Do I “Think too Much”?

There is a kind of criticism that I often hear applied to myself and those I respect.  It comes in many forms, but the most common is that I “think too much.”  This typically is the result of my being unwilling to yield to some issue concerning a particular piece of woo or pseudoscience, though it comes about at other times as well.  The episode that served as the impetus for this particular post was the result of someone asking me a series of questions on a board I frequent.  Specifically, “Why are you so rational all the time? Is it fun being you? Are you a happy person? I was walking my dog today and thinking life has no meaning and at that moment a man walked by and said ‘reptilian’, and it reminded me of the Montauk Project, what do you think of that?”  I responded the best I could, and afterward I was told that I am guilty of the flaw at issue now:  “You think too much.”

It seems important to distinguish the accusation from what it most certainly is not, a different kind of issue that could be described as “thinking too much.”   It does seem possible that someone could spend so much time thinking about some issue that it prevents them from ever acting.  We could think of this as the Hamlet issue.  In Shakespeare’s play, Hamlet spends so much time worrying about what he should do that he fails to do anything at all.  This is a standard reading, and, indeed, it seems fair to say that Hamlet thinks too much.  That said, it doesn’t seem that this is the flaw of which I was accused in the above quote, and I don’t think it’s the kind of thing of which so many others who hear similar laments are considered guilty either.  The charge levied against those who demand evidence and good reason in general seems to be of a different sort.

So, what does it mean to suggest that someone thinks too much?  What exactly is the vice in considering issues carefully and weighing out evidence?  Honestly, I can’t see it.  As such, it seems to me that there is something else at issue, and it is now that I’ll suggest that there is a defensive tone to the charge being levied.  In that light, I think the accusing party likely feels under attack from the accused, or they feel some sort of guilt themselves at not wanting to give up ideas for which there is no rational defense.  Along with the particular version of this assertion now under consideration, we often hear questions like “What’s the harm in believing X?”When characterized in that way, it becomes more clear that the issue at hand isn’t “You think too much about this,” but, instead, is “I don’t like that you’re pointing out my irrationality.”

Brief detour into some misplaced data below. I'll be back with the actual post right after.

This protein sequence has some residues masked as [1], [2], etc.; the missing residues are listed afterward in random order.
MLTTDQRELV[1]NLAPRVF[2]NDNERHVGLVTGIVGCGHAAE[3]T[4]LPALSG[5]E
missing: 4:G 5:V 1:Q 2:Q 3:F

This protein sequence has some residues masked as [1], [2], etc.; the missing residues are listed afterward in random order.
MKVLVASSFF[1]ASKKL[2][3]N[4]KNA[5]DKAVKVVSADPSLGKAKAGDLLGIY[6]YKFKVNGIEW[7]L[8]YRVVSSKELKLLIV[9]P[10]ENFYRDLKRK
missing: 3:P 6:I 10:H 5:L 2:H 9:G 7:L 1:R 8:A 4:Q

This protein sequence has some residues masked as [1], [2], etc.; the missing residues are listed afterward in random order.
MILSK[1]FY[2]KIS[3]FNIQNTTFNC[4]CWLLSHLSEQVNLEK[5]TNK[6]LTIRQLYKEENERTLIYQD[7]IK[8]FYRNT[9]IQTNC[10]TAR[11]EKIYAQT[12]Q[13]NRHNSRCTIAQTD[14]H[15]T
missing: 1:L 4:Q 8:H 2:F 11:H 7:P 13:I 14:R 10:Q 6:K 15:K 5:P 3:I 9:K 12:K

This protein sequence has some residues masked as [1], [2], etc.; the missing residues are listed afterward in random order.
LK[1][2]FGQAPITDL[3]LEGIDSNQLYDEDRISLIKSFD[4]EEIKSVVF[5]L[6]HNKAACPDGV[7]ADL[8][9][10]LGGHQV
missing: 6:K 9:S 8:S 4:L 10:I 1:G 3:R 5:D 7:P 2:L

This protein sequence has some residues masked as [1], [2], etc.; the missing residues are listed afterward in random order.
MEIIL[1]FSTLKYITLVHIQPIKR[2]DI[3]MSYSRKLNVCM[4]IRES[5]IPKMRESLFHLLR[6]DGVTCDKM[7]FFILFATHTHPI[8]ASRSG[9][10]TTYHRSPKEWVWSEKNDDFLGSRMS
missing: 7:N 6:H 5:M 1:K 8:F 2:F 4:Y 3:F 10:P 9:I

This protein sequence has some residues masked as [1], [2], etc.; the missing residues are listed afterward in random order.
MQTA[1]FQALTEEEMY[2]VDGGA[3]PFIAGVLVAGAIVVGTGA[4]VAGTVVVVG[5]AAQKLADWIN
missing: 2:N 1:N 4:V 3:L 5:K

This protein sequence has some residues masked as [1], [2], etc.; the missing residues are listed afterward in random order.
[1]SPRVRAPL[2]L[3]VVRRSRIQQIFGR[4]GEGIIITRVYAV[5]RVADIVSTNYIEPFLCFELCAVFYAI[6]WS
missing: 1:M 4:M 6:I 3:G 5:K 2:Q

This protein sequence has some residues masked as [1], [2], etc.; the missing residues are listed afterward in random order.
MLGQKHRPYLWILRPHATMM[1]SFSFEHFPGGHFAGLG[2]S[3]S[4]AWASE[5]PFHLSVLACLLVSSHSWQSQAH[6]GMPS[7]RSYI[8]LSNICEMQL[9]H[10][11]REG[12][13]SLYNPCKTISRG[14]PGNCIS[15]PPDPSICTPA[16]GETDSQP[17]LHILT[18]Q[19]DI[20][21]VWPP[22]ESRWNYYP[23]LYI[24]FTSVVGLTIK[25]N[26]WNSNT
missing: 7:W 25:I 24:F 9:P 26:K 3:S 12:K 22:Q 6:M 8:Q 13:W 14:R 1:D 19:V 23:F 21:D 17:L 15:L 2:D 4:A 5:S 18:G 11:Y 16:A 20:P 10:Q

I want to be explicit about this:  Unless you’re suffering from some Hamlet-like issue, I don’t think there is any way to too carefully consider arguments and issues.  As I have suggested in an earlier post, I think we are morally obligated to believe only those things for which we have good reason.  To that end, we are obligated to seriously and carefully consider the reasons that ground any belief so as to be able to determine which ones are good and which ones fall short of that.  I think I should think long and hard about the arguments presented to me, and, because of this, there is no vice in thinking “too much.”  On the contrary, it is a virtue, and, as such, I will take it as a compliment when the “criticism” is levied against me.


*Though I won’t take the time here, it might be interesting for my readers to check out  This site spell out explicit harms from believing nonsense.  

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